DATE: Friday, February 22, 2013
SUBJ: A Look at the Competition Within the Movie Rental Industry
The competitive forces in the movie rental industry are quite strong, as I will explain through the five forces model. There are a vast amount of substitutes for watching a movie. You can go to a play, sporting event, concert, out the lake/beach, go for a run, watch regular television, go shopping; I could go on and on. Also, torrenting or pirating movies is growing increasingly popular. Buyers have a strong presence in this industry mainly because they are picky about how much they will pay to rent or stream a movie. With the amount of substitutes and their pickiness, they make this industry more competitive than what it may seem. Suppliers can make this industry very difficult because there is so much red tape in the movie industry. There are copyrights and restrictions on everything. This gives the supplier a lot of leverage and for the most part, they know that they can demand a price of just about anything. I see the potential and threat of new entrants being moderate to strong. First off; many customers have their loyalties whether it be to Netflix, Redbox or a local hometown movie rental. Secondly; pricing, availability and quality are all key factors. Lastly you have to have a large sum of money upfront in order to get the ball rolling. As I mentioned prior, gaining rights from movie companies is not cheap. The rivalry among the competitors is rather intense as they are battling for the best prices, biggest variety, quickest accessibility for the customer, and quality movies (HD streaming, few scratches and number of blu-rays).
With the growing increases in technology and home entertainment, there are major forces pushing for change in the movie rental industry. In addition to this; we now live in a world where people want something and they want it NOW. I work in retail and this “in the now” era is changing everything and is putting a lot of pressure on almost any company. This has increased the push for expansion of online streaming and or the ease of access to movie rental kiosks. Also in this new world, there is a huge demand for entertainment. Our generation spends more time in front of the TV and now computers, tablets and smart phones than ever before. The increase in the quality of televisions, surround sounds and filming capabilities is pushing the envelope. People are also always looking for the biggest bargain while maintaining quality.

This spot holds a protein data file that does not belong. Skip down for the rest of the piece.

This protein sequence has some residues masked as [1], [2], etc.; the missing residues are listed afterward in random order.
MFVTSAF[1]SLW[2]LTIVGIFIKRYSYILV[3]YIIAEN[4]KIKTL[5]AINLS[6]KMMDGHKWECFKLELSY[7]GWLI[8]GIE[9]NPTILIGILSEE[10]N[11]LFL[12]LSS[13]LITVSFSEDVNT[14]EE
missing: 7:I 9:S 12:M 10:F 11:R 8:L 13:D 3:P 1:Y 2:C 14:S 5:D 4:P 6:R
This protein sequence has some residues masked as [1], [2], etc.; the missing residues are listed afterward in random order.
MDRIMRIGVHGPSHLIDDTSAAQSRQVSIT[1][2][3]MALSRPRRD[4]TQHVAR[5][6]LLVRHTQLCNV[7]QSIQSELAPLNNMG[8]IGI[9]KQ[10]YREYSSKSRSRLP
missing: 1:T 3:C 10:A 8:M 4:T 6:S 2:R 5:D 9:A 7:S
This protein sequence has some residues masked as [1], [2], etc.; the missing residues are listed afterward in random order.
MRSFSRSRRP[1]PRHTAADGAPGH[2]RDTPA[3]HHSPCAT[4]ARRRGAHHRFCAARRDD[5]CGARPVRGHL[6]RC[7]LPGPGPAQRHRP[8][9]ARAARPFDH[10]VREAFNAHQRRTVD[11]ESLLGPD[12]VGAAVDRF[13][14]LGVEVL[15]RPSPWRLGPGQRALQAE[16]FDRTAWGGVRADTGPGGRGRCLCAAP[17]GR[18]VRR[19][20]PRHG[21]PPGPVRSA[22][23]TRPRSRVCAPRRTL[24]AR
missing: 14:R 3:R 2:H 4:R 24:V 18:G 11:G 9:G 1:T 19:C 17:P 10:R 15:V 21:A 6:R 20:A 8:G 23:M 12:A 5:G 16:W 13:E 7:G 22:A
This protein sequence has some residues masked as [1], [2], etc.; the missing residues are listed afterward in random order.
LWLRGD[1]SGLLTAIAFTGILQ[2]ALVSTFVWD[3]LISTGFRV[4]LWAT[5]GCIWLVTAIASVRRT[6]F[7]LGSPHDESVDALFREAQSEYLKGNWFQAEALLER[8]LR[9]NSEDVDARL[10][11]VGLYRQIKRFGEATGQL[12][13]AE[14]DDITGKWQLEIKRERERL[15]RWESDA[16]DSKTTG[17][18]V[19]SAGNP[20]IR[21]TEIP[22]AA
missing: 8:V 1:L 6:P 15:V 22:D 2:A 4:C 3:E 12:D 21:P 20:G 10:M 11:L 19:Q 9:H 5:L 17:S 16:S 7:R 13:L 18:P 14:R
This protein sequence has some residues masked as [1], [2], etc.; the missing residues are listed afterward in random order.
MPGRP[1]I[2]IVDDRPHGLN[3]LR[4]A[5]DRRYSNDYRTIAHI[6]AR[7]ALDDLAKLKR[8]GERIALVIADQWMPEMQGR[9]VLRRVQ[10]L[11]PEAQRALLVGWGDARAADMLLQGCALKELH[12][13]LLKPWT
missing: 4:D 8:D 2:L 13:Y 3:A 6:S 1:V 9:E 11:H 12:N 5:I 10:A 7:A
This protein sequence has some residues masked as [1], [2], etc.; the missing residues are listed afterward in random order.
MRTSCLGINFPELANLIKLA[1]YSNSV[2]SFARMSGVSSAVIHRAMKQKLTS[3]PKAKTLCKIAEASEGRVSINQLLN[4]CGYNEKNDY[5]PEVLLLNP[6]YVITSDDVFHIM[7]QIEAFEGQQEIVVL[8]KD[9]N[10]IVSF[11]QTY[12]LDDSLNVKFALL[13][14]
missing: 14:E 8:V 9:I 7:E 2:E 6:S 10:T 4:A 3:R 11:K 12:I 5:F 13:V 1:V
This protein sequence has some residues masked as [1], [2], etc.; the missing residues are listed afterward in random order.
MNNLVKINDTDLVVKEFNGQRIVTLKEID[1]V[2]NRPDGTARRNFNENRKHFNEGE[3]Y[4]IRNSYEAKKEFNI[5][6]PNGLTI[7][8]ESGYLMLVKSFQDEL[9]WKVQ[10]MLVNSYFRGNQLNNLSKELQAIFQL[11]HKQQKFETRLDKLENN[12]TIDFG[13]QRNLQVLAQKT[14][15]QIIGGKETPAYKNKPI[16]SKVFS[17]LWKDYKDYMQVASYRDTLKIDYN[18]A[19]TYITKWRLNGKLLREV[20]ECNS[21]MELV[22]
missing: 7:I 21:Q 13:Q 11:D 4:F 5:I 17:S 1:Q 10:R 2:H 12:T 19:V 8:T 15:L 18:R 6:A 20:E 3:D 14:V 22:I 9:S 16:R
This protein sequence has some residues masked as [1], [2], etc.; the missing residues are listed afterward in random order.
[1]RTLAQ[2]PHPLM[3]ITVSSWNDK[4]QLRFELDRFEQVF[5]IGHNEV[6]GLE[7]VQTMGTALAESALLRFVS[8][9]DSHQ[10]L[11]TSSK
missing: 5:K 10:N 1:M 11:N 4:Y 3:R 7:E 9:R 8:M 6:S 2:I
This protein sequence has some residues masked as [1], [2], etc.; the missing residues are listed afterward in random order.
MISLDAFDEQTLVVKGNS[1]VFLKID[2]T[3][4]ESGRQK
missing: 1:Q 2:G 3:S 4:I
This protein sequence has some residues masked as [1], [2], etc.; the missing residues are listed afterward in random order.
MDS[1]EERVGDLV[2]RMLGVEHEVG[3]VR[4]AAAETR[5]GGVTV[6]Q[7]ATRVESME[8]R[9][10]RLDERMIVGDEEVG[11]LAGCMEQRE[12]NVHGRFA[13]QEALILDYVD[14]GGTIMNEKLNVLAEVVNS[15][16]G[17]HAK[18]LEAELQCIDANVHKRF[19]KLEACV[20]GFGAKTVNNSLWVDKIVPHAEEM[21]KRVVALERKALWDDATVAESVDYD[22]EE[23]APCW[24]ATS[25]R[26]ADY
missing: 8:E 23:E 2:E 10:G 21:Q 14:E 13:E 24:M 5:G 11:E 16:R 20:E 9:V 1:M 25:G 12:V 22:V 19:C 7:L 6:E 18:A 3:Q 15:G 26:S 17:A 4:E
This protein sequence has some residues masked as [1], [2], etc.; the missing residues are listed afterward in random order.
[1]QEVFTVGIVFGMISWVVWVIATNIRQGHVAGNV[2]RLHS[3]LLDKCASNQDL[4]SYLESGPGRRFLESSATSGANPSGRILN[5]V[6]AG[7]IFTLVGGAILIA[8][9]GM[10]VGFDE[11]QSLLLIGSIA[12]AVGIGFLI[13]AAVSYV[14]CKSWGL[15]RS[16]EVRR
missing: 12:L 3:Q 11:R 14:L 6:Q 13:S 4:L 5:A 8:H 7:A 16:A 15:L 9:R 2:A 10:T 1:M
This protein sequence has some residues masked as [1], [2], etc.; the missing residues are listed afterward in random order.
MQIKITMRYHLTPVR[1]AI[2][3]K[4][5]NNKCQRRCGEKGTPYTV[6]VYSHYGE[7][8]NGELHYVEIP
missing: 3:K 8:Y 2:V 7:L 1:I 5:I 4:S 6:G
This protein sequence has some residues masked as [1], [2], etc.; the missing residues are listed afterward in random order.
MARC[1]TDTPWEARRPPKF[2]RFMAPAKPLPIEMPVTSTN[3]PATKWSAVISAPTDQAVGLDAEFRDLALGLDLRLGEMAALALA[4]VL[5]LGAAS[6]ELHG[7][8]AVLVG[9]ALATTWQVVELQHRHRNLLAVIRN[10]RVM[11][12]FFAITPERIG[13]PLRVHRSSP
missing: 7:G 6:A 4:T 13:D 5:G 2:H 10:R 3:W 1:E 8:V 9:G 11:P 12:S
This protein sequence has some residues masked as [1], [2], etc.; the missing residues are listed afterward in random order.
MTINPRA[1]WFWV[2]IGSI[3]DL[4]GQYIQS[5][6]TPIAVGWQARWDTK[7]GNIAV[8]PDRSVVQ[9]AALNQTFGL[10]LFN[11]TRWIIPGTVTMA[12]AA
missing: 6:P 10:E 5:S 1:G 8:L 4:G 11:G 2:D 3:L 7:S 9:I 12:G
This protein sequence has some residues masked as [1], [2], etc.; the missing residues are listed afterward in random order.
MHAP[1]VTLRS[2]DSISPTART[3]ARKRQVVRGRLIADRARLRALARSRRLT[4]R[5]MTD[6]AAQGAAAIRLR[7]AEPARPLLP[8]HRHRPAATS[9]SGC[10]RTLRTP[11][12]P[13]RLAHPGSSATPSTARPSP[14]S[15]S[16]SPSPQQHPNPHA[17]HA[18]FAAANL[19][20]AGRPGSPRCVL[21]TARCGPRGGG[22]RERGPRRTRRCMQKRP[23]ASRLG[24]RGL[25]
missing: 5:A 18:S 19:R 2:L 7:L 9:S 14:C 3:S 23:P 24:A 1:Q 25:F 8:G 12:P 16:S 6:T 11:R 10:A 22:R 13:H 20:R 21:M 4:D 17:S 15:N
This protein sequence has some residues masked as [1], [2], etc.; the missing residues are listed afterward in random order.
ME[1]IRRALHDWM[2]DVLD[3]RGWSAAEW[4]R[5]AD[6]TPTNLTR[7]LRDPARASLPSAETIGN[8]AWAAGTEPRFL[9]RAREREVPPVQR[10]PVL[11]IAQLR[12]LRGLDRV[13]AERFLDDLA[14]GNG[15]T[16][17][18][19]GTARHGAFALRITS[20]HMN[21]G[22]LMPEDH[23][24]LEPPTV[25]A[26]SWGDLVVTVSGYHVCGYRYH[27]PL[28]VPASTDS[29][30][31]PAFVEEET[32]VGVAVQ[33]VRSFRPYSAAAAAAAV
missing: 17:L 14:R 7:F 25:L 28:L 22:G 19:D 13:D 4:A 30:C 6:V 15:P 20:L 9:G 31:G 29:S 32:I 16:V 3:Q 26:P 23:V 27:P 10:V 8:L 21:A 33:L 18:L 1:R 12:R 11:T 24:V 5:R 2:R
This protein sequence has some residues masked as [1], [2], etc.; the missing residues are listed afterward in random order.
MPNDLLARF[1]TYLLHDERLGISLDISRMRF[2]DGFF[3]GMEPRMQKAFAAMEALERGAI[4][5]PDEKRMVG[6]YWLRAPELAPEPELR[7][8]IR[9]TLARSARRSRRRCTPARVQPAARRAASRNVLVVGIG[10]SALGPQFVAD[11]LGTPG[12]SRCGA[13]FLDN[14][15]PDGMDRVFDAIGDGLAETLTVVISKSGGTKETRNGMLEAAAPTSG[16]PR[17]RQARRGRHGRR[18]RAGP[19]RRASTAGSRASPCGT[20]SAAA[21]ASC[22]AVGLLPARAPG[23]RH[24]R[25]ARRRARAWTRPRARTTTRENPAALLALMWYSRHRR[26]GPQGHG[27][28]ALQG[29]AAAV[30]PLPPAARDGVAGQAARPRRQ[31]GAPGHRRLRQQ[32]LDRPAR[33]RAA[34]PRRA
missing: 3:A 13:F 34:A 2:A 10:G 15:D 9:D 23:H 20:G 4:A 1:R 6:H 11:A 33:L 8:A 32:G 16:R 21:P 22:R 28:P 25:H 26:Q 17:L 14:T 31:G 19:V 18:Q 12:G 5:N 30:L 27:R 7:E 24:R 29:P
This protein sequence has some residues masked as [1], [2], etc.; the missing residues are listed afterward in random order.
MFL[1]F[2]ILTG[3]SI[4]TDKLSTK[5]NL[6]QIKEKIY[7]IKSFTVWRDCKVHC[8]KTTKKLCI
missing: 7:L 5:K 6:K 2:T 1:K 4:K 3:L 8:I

When looking at a strategic map the two variables would be price and how quickly the product can be attained. Netflix and Redbox rank high within each category. On the other hand Blockbuster and Movie gallery would be ranked much lower due to their high prices and the fact that you have to go out of your way to a brick and mortar store.
The biggest key success factor to me over the next 3-5 years will be the capability to stream HD content at home. I understand that this hinders on your internet provider due to bandwidth. But I believe that if a customer can stream HD content it will save them the cost of purchasing a blu-ray player and blu-ray videos. To stem off of this idea, it’s going to depend upon how quickly the customer can obtain the video. After those two factors, I think that price (low) will then come into play. People want things to be as simple and as user-friendly as possible. Whether this is how it easy is to navigate a website or make purchase at a kiosk machine. Lastly I foresee the variety being a component of success; I don’t know about you but I do miss some of the movies from the 90s.
After performing a SWOT analysis of Netflix, the company looks increasingly more popular. First off, lets look at Netflix’s strengths. Overall Netflix has had strong financial stability as they have grown their margins year over year. They definitely have their brand name out on the...